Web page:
I haven’t tried it, yet, but I wanted to share the solution.

Worklog – Wednesday, Feb 25

Service restarts on some hosts.

Looked into automating some periodic restarts. One app vendor suggests using SQL Agent. I don’t really like the idea of using SQL Agent for non-database tasks. Found an interesting exercise in CMD batch file writing in a Microsoft script to restart IIS services. Powershell is another possibility.

Problems with SharePoint search service.

Greg worked on the problem, but emailed me on his day off that the problem continues. Given that the message indicates “access denied,” it seems worthwhile to verify that the gatherer is running with sufficient credentials. But starting with a google search, I found:


I checked SharePoint Central Administration, App Management, and “Manage Search Service,” but I receive an error indicating that the search service isn’t running. I have verified that the “Windows SharePoint Services Search” service is running, and checked the account under which it is running.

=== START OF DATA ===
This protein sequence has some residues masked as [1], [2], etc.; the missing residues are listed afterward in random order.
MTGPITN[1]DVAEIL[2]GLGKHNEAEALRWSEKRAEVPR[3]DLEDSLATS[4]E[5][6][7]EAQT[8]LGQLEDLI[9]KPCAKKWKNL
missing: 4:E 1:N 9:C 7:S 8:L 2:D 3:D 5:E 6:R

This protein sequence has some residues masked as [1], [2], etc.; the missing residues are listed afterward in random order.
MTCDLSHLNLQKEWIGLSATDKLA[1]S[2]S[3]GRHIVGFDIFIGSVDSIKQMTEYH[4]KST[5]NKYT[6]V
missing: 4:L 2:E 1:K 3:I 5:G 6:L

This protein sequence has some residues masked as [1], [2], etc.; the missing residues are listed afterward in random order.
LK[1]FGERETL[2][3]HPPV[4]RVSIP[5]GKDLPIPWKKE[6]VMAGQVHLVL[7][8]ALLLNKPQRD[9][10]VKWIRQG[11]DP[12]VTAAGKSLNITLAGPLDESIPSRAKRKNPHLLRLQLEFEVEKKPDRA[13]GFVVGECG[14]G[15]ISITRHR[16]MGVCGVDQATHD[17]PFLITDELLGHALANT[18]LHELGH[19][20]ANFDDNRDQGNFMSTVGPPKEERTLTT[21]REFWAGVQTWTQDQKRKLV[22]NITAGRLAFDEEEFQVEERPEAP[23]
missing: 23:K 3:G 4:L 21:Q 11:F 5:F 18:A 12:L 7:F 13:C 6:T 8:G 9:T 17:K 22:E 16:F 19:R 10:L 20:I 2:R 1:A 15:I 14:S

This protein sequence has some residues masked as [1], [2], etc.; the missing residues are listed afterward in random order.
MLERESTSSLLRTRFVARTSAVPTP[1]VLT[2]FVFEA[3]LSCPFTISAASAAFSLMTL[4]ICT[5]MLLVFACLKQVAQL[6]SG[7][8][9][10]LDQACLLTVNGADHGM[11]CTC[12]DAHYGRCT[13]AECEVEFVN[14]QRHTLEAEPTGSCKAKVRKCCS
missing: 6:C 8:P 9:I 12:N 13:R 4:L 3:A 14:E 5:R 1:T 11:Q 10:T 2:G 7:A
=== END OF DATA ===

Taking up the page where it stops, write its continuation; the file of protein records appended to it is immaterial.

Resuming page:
Checking logs at C:Program FilesCommon FilesMicrosoft Sharedweb server extensions12LOGS. Looking at the log file corresponding to the warning event time, SHAREPOINT1-20090225-1002.log. Looks like a search process kicked off at 10:16:38.

There are some errors indicating “No administration site found for SSP SharedServices.” But later, the gather is committing changes to the admin site. Nothing leaps out at me, here. Except a ton of errors like this: